All of the snow plus some heavy rain in the big storms did produce above normal precipitation. The April total precipitation was 2.94 inches, 0.81 inches above normal.

The cold and snow has produced a late season for thawing in Minnesota lakes. April 2008 ended with ice cover still on Lake Mille Lacs and all of the large northern lakes tracked by the State Climatology Office. This year's lake ice thaw is running as the slowest since at least 1996. 1950 was notable for having ice covered lakes during the fishing opener as far south as Osakis and Detroit Lakes. The latest ice-out date of the 51 years recorded for Lake Mille Lacs was May 7, 1965. There's a lot of melting to do in the next week to keep that record intact.

Does it look like there will be any changes in the pattern of slow-moving storms with snow on the northwestern fringe. We will be experiencing yet another of these storms the first three days of May. We could see quite a bit of rain from this storm and northeastern Minnesota could get some measurable wet snow on the 2nd and 3rd, but the big walloping from wet snow will be in the Black Hills. Beyond this late week, it does look like the overall weather pattern could change to more straight west-to-east flow, which means that storms next week shouldn't as wet and that it would be much harder to get enough cold air into these storms to produce snow. Without these slow-moving storms causing cloudy days and wet snow, temperatures should be much more seasonable, but let's see if this weather pattern change actually happens.

It is not unprecented, although it is rare, for May snowfall in St. Cloud. The last year we had measurable snowfall was 2005 when 0.1 inches fell on the 1st. The latest measurable snowfall was 0.2 inch on May 23, 1925. The latest 1-inch snowfall was May 19, 1971 when 3.2 inches fell.

Late Season Snow Records

April 2008 Statistics

Temperatures (°F)
April 2008
Normal
Average High Temperature (°F)
51.7
54.9
Average Low Temperature (°F)
30.2
32.2
Mean Temperature for April (°F)
41.0
43.6
April Extremes
Temperature(°F)
Date
Warmest High Temperature for April 2008 (°F)
75
April 21st, 23rd
Coldest High Temperature for April 2008 (°F)
35 (tied record daily cold high; see below)
April 11th,26th
Warmest Low Temperature for April 2008 (°F)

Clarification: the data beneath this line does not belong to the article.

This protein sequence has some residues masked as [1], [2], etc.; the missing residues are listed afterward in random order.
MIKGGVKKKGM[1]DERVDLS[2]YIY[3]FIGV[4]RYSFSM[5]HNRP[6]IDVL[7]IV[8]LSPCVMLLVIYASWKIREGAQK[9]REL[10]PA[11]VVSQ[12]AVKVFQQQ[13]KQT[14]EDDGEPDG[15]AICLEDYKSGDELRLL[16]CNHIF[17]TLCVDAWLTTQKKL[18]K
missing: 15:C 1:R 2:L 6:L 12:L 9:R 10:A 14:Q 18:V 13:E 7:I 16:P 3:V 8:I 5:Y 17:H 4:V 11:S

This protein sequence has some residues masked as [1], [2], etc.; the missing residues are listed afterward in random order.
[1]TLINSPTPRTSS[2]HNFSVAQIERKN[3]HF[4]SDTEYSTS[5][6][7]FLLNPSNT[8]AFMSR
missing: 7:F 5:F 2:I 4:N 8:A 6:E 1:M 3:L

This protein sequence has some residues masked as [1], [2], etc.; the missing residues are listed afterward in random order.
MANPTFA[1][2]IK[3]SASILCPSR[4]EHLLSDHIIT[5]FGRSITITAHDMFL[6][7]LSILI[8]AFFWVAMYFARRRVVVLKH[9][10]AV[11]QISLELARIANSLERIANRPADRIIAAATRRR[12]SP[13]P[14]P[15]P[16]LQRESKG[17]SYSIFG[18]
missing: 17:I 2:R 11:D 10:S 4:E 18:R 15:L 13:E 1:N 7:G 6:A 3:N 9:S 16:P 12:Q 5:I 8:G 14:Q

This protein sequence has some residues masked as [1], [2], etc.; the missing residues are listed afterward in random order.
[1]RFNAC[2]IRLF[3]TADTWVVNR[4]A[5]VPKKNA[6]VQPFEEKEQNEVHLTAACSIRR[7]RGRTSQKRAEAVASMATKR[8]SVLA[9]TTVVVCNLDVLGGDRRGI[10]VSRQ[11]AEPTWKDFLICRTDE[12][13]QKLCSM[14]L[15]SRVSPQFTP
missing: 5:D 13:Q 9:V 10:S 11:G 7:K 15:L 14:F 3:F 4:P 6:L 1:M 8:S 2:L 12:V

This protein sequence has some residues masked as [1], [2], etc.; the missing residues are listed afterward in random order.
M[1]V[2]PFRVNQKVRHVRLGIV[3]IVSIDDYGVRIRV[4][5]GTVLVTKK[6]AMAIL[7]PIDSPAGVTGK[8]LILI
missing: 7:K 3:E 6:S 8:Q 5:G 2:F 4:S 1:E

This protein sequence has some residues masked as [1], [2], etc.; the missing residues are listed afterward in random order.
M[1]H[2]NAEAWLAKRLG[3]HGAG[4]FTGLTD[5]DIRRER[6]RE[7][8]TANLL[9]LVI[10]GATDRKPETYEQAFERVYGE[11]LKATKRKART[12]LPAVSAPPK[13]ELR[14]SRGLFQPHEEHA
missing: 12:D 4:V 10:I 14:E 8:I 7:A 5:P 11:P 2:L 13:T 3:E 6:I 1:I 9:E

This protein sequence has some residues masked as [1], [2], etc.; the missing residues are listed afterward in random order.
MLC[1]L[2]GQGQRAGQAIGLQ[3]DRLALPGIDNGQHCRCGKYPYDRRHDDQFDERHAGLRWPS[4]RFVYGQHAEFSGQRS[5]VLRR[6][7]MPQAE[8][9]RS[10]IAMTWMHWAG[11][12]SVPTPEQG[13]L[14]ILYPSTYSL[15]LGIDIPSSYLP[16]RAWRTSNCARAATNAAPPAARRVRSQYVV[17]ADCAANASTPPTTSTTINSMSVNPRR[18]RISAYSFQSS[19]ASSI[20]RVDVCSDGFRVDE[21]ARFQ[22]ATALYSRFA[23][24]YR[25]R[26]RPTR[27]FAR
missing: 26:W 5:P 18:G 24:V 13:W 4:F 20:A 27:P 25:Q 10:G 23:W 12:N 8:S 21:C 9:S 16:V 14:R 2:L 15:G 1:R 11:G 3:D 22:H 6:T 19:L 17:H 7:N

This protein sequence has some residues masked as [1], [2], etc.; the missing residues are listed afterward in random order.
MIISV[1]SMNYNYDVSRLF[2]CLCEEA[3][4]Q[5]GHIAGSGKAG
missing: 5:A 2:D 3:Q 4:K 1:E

43
April 24th
Coldest Low Temperature for April 2008 (°F)

15

April 14th
Record Temperatures in April 2008
Temperature(°F)
Date
Old Record
Daily Record Cold High
35 (tie)
April 26
Tied Record set in 1950
Daily Record Cold Low
15 (tie)
April 14
Tied Record set in 1935
Temperature Thresholds
Number of Days
Normal
April 2008 Days with High Temperatures =>90°F
0
0.04
April 2008 Days with High Temperatures <= 32°F
0
April 2008 Days with Low Temperatures <= 32°F
20
15.7

Cold-season 2007-2008 Days with Low Temperatures <= 32°F

180
170.4
Liquid Equivalent Precipitation (in)
April 2008
Normal
April 2008 Melted Precipitation (in)
2.94
2.13
April Extremes
Precipitation (in)
Date
Most Daily Precipitation in April 2008
0.87
April 25th
Record Precipitation in April 2008
Rainfall (in)
Date
Old Record
No Precipitation Records Set
Precipitation Thresholds
Number of Days
Normal
April 2008 Days with Measurable (>= 0.01 inch) Precipitation
7
8.4
April 2008 Days with >= 0.10 inch Precipitation
7
4.9
April 2008 Days with >= 0.25 inch Precipitation
5
3.1
April 2008 Days with >= 0.50 inch Precipitation
2
1.5
April 2008 Days with >= 1.00 inch Precipitation
0
0.2
Snowfall (in)
April 2007
Normal
April 2008 Snowfall (in)
10.9**
2.6
52.
46.8
Record Snowfall in April 2008
Snowfall (in)
Date
Old Record
Daily Record Snowfall
1.5 inch
April 26
Trace in 1950
**4th Snowiest April since 1903
Late Season Snow Records

St. Cloud Late Season Snowfall Statistics (1904-2008)

Highest March-May Snowfall
Largest Percentage of Seasonal Snowfall During Spring
(white indicates above normal seasonal snowfall)
Largest March-April Snowfall (minimum: 10 inches in each month)
Rank
Year
Snowfall (inches)
Rank
Season Spring Percentage of Total Snowfall
Rank
Year
Snowfall (inches)
1
1965
57.8
1
1964-1965 65.8%
(57.8 of 87.9)
1
2002
35.1
2
1917
36.0
2
1963-1964 64.6%
(22.1 of 34.2)
2
2008
28.7
3
2002
35.1
3
1907-1908 63.4%
(22.2 of 35.0)
3
1950
21.8
4
1951
30.7
4
1923-1924 60.3%
(14.1 of 23.4)
No other years recorded
5
2008
28.7
5
1939-1940 56.4%
(14.5 of 25.7)
6
1985
22.8
6
1941-1942 55.3%
(14.7 of 26.6)
7
1908
22.2
7
1960-1961 55.2%
(14.3 of 25.9)
8
1964
22.1
8
2007-2008 55.0%
(28.7 of 52.2)
9
1950
21.8
9
2001-2002 54.8%
(35.1 of 64.0)
10
1975
20.1
10
1984-1985 50.0%
(22.8 of 45.6)
Normal
11.2 inches
Normal
23.6%
(11.2 of 47.5)

 

 

 

 

 

 

 

 

 

 

 

 

 

 

 

 

 

 

Late Season Snow Records


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Last updated: Thursday May 1, 2008 1:11 PM